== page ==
I am in the process of adding a new baseboard heater and I am trying to figure out the proper way to drain my system. I believe I will first need to shut off the valve on the right in the picture below, which should be feeding the zone that I am targeting.

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Secondly, I believe that I will need to shut off the return valve for the zone. In the picture below, the three valves on the right all seem to be return lines for that zone. So my first question is, do I need to shut off all three of those return valves? And my next question is where should I hook up the drain hose to? All three of the return lines has a spigot. Can I drain for any of those three, or should there be a main drain line somewhere else? I've added another photo below showing the entire system setup.

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  • You'll need to let air in somewhere...do you have bleeders you can open?
    – Ecnerwal
    Commented Oct 13, 2023 at 15:20
  • yes, there are bleeders on most of the baseboards. how many bleeders should be opened? Commented Oct 13, 2023 at 15:23
  • 1
    One might be enough, but with it dividing into 3 parts you might need one on each part to get effective drainage - without a complete layout of the system piping it's hard to be certain. The highest one would normally be sufficient, if you can identify it, as air should move through the pipes to allow it to vent the others, but sometimes heating loops end up with sections that act like traps, from wiggling around the building, and opening more might be needed.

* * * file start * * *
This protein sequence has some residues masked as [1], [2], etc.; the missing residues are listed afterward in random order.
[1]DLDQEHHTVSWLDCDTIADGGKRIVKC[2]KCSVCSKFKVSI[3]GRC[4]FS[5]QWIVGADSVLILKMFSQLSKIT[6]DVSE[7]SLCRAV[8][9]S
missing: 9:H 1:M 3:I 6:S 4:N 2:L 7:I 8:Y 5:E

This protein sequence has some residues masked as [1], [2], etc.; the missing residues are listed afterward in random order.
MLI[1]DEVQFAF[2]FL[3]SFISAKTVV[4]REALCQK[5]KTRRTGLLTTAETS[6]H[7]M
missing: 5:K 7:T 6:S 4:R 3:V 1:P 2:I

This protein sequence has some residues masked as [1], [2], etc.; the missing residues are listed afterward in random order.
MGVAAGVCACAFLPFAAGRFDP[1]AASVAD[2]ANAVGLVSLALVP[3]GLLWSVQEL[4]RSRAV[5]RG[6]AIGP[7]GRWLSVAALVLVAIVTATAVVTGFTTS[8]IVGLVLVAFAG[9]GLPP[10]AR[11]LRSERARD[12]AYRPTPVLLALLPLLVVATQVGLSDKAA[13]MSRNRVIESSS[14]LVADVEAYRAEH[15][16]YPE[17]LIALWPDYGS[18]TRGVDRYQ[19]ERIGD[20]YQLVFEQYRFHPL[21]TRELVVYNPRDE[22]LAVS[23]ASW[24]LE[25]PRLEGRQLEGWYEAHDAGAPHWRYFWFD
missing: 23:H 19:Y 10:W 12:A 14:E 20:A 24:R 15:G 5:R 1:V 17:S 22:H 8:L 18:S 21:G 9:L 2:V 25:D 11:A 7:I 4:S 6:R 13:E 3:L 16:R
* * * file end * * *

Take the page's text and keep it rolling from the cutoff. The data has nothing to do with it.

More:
– Ecnerwal
    Commented Oct 13, 2023 at 15:37

1 Answer 1


If you don't know which of the 3 returns on the zone affects the specific area you are working, you will probably need to use all 3.

You might do better with a bucket than a hose if you don't have bleeders on the top sections of the loops you can open to let air in - using a bucket you should get air "glugging" back into the pipe from the valve, with a hose it too easily gets stuck in the hose and air can't get back in - but you say you have bleeders, so you can just open them to let air in so water can more easily drain out.

The pipe from the shutoff above the zone valve won't drain in either case, up to the point that the piping turns horizontal so it can drain out the side with the drain valves.

Expect to find some residual water when you cut into the pipe - have shop towels and/or a wet vac handy when you do. Don't use the nice bath towels, they will get stained and it won't come out.

  • excellent info. thanks so much. Commented Oct 13, 2023 at 15:39

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